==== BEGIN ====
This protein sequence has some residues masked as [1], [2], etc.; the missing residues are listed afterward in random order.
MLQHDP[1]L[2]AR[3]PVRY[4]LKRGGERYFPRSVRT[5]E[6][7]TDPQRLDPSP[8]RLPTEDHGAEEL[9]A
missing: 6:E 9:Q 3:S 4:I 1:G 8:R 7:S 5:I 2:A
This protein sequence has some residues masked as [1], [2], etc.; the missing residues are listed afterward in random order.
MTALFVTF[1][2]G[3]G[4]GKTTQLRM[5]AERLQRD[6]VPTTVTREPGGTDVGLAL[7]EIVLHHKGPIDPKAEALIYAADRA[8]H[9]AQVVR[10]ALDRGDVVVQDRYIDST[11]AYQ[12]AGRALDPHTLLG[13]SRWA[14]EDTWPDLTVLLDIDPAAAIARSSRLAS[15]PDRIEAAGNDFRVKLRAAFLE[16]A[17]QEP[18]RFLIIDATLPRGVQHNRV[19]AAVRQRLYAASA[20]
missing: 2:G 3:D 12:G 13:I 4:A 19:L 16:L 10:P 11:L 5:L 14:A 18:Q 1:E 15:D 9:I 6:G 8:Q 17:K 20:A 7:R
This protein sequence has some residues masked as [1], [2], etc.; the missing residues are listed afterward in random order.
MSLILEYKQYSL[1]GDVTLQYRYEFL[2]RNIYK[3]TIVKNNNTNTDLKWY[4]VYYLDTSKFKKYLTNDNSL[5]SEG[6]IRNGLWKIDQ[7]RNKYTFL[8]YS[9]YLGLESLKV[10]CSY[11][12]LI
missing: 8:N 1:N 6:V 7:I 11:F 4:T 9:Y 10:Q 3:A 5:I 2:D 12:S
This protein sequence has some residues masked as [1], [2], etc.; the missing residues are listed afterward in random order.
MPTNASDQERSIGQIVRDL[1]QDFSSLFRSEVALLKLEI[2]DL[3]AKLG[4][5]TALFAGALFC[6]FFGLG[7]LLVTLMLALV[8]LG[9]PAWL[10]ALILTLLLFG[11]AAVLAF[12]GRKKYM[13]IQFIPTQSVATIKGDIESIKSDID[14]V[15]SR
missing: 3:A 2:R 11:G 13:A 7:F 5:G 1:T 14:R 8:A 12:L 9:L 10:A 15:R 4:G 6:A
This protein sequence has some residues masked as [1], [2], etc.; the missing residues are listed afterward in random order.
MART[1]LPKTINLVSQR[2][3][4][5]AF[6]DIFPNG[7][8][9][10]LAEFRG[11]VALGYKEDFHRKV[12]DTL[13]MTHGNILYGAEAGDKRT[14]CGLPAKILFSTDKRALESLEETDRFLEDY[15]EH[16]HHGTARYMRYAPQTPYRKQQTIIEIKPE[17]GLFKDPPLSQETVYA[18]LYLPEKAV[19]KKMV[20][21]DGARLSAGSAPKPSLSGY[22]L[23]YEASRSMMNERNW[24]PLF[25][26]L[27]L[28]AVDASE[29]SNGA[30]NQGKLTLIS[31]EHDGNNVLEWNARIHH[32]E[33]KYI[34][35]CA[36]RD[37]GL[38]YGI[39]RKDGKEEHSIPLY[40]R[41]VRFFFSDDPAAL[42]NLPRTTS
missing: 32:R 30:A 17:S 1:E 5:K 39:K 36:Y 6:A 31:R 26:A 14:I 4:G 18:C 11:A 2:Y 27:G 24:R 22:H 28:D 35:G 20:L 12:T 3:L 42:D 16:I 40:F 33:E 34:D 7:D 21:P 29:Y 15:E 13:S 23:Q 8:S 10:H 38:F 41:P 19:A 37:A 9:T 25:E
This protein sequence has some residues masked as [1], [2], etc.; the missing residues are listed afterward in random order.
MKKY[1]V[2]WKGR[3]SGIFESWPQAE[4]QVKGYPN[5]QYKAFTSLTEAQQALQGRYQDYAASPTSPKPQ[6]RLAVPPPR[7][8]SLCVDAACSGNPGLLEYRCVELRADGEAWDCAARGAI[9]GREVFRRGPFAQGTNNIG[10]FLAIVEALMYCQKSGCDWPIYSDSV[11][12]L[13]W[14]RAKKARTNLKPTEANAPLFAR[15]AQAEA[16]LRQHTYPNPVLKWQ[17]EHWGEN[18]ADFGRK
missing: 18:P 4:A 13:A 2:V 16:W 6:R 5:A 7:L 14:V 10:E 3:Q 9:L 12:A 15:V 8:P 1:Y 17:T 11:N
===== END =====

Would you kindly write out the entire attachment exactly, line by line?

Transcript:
This protein sequence has some residues masked as [1], [2], etc.; the missing residues are listed afterward in random order.
MLQHDP[1]L[2]AR[3]PVRY[4]LKRGGERYFPRSVRT[5]E[6][7]TDPQRLDPSP[8]RLPTEDHGAEEL[9]A
missing: 6:E 9:Q 3:S 4:I 1:G 8:R 7:S 5:I 2:A
This protein sequence has some residues masked as [1], [2], etc.; the missing residues are listed afterward in random order.
MTALFVTF[1][2]G[3]G[4]GKTTQLRM[5]AERLQRD[6]VPTTVTREPGGTDVGLAL[7]EIVLHHKGPIDPKAEALIYAADRA[8]H[9]AQVVR[10]ALDRGDVVVQDRYIDST[11]AYQ[12]AGRALDPHTLLG[13]SRWA[14]EDTWPDLTVLLDIDPAAAIARSSRLAS[15]PDRIEAAGNDFRVKLRAAFLE[16]A[17]QEP[18]RFLIIDATLPRGVQHNRV[19]AAVRQRLYAASA[20]
missing: 2:G 3:D 12:G 13:I 4:A 19:L 16:L 10:P 11:L 5:L 14:A 18:Q 1:E 15:D 9:I 6:G 8:Q 17:K 20:A 7:R
This protein sequence has some residues masked as [1], [2], etc.; the missing residues are listed afterward in random order.
MSLILEYKQYSL[1]GDVTLQYRYEFL[2]RNIYK[3]TIVKNNNTNTDLKWY[4]VYYLDTSKFKKYLTNDNSL[5]SEG[6]IRNGLWKIDQ[7]RNKYTFL[8]YS[9]YLGLESLKV[10]CSY[11][12]LI
missing: 8:N 1:N 6:V 7:I 11:F 4:T 9:Y 10:Q 3:A 5:I 2:D 12:S
This protein sequence has some residues masked as [1], [2], etc.; the missing residues are listed afterward in random order.
MPTNASDQERSIGQIVRDL[1]QDFSSLFRSEVALLKLEI[2]DL[3]AKLG[4][5]TALFAGALFC[6]FFGLG[7]LLVTLMLALV[8]LG[9]PAWL[10]ALILTLLLFG[11]AAVLAF[12]GRKKYM[13]IQFIPTQSVATIKGDIESIKSDID[14]V[15]SR
missing: 3:A 2:R 11:G 13:A 7:F 5:G 1:T 14:R 8:A 12:L 9:L 10:A 15:R 4:G 6:A
This protein sequence has some residues masked as [1], [2], etc.; the missing residues are listed afterward in random order.
MART[1]LPKTINLVSQR[2][3][4][5]AF[6]DIFPNG[7][8][9][10]LAEFRG[11]VALGYKEDFHRKV[12]DTL[13]MTHGNILYGAEAGDKRT[14]CGLPAKILFSTDKRALESLEETDRFLEDY[15]EH[16]HHGTARYMRYAPQTPYRKQQTIIEIKPE[17]GLFKDPPLSQETVYA[18]LYLPEKAV[19]KKMV[20][21]DGARLSAGSAPKPSLSGY[22]L[23]YEASRSMMNERNW[24]PLF[25][26]L[27]L[28]AVDASE[29]SNGA[30]NQGKLTLIS[31]EHDGNNVLEWNARIHH[32]E[33]KYI[34][35]CA[36]RD[37]GL[38]YGI[39]RKDGKEEHSIPLY[40]R[41]VRFFFSDDPAAL[42]NLPRTTS
missing: 32:R 30:A 17:S 1:E 5:K 39:K 36:Y 6:A 31:R 26:A 14:I 4:G 18:C 11:A 2:Y 27:G 24:R 22:H 28:D 35:G 20:L 12:T 3:L 42:D 16:I 40:F 33:E 34:D 7:D 21:P 29:Y 15:E 13:S 23:Q 8:S 10:H 38:F 41:P 19:A 37:A 9:T 25:E
This protein sequence has some residues masked as [1], [2], etc.; the missing residues are listed afterward in random order.
MKKY[1]V[2]WKGR[3]SGIFESWPQAE[4]QVKGYPN[5]QYKAFTSLTEAQQALQGRYQDYAASPTSPKPQ[6]RLAVPPPR[7][8]SLCVDAACSGNPGLLEYRCVELRADGEAWDCAARGAI[9]GREVFRRGPFAQGTNNIG[10]FLAIVEALMYCQKSGCDWPIYSDSV[11][12]L[13]W[14]RAKKARTNLKPTEANAPLFAR[15]AQAEA[16]LRQHTYPNPVLKWQ[17]EHWGEN[18]ADFGRK
missing: 18:P 4:A 13:A 2:V 16:W 6:R 5:A 7:L 14:V 10:E 3:Q 9:L 12:A 15:V 8:P 1:Y 17:T 11:N